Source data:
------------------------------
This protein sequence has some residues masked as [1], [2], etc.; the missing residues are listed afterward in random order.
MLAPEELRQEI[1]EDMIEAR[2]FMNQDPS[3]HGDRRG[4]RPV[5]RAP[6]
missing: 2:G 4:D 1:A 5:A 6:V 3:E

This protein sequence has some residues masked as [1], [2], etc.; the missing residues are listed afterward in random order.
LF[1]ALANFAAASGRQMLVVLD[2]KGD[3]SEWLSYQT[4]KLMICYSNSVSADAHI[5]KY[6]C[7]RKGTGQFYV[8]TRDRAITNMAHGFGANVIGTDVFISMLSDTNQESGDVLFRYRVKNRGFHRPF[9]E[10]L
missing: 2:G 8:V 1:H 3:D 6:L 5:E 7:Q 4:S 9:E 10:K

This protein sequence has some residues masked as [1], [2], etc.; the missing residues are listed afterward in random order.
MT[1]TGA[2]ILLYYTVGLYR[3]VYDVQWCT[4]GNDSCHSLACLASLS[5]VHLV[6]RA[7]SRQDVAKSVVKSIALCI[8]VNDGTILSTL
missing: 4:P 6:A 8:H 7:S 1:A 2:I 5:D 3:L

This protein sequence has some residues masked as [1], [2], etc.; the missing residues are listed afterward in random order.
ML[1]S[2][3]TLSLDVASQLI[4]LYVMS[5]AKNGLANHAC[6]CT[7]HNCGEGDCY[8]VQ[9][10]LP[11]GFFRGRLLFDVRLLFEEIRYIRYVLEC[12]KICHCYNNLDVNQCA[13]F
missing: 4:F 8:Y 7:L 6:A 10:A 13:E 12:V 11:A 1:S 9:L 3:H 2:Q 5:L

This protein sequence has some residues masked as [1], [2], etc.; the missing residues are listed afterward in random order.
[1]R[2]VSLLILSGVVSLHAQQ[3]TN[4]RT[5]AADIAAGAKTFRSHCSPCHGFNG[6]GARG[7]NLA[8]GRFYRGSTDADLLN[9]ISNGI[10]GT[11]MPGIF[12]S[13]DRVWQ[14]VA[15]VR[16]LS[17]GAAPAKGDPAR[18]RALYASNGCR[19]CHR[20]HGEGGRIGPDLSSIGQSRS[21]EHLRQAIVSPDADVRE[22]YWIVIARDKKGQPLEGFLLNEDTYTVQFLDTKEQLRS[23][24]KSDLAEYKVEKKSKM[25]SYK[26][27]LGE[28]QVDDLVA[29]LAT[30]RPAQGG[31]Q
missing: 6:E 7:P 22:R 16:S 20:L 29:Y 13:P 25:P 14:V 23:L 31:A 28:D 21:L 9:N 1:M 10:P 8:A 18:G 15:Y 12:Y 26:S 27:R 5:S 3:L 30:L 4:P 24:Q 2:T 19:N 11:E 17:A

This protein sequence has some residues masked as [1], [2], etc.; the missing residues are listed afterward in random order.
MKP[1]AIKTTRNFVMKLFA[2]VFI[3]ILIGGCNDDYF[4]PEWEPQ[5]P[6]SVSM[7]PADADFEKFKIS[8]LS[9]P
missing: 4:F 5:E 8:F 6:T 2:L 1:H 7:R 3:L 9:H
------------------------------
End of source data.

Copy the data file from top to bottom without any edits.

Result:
This protein sequence has some residues masked as [1], [2], etc.; the missing residues are listed afterward in random order.
MLAPEELRQEI[1]EDMIEAR[2]FMNQDPS[3]HGDRRG[4]RPV[5]RAP[6]
missing: 2:G 4:D 1:A 5:A 6:V 3:E

This protein sequence has some residues masked as [1], [2], etc.; the missing residues are listed afterward in random order.
LF[1]ALANFAAASGRQMLVVLD[2]KGD[3]SEWLSYQT[4]KLMICYSNSVSADAHI[5]KY[6]C[7]RKGTGQFYV[8]TRDRAITNMAHGFGANVIGTDVFISMLSDTNQESGDVLFRYRVKNRGFHRPF[9]E[10]L
missing: 2:G 8:V 1:H 3:D 6:L 5:E 7:Q 4:S 9:E 10:K

This protein sequence has some residues masked as [1], [2], etc.; the missing residues are listed afterward in random order.
MT[1]TGA[2]ILLYYTVGLYR[3]VYDVQWCT[4]GNDSCHSLACLASLS[5]VHLV[6]RA[7]SRQDVAKSVVKSIALCI[8]VNDGTILSTL
missing: 4:P 6:A 8:H 7:S 1:A 2:I 5:D 3:L

This protein sequence has some residues masked as [1], [2], etc.; the missing residues are listed afterward in random order.
ML[1]S[2][3]TLSLDVASQLI[4]LYVMS[5]AKNGLANHAC[6]CT[7]HNCGEGDCY[8]VQ[9][10]LP[11]GFFRGRLLFDVRLLFEEIRYIRYVLEC[12]KICHCYNNLDVNQCA[13]F
missing: 4:F 8:Y 7:L 6:A 10:A 13:E 12:V 11:A 1:S 9:L 3:H 2:Q 5:L

This protein sequence has some residues masked as [1], [2], etc.; the missing residues are listed afterward in random order.
[1]R[2]VSLLILSGVVSLHAQQ[3]TN[4]RT[5]AADIAAGAKTFRSHCSPCHGFNG[6]GARG[7]NLA[8]GRFYRGSTDADLLN[9]ISNGI[10]GT[11]MPGIF[12]S[13]DRVWQ[14]VA[15]VR[16]LS[17]GAAPAKGDPAR[18]RALYASNGCR[19]CHR[20]HGEGGRIGPDLSSIGQSRS[21]EHLRQAIVSPDADVRE[22]YWIVIARDKKGQPLEGFLLNEDTYTVQFLDTKEQLRS[23][24]KSDLAEYKVEKKSKM[25]SYK[26][27]LGE[28]QVDDLVA[29]LAT[30]RPAQGG[31]Q
missing: 6:E 7:P 22:R 16:S 20:L 29:Y 13:P 25:P 14:V 23:L 31:A 28:D 21:L 9:N 1:M 10:P 8:A 18:G 15:Y 12:Y 26:S 27:R 5:S 3:L 30:L 4:P 24:Q 2:T 19:N 11:E 17:A

This protein sequence has some residues masked as [1], [2], etc.; the missing residues are listed afterward in random order.
MKP[1]AIKTTRNFVMKLFA[2]VFI[3]ILIGGCNDDYF[4]PEWEPQ[5]P[6]SVSM[7]PADADFEKFKIS[8]LS[9]P
missing: 4:F 5:E 8:F 6:T 2:L 1:H 7:R 3:L 9:H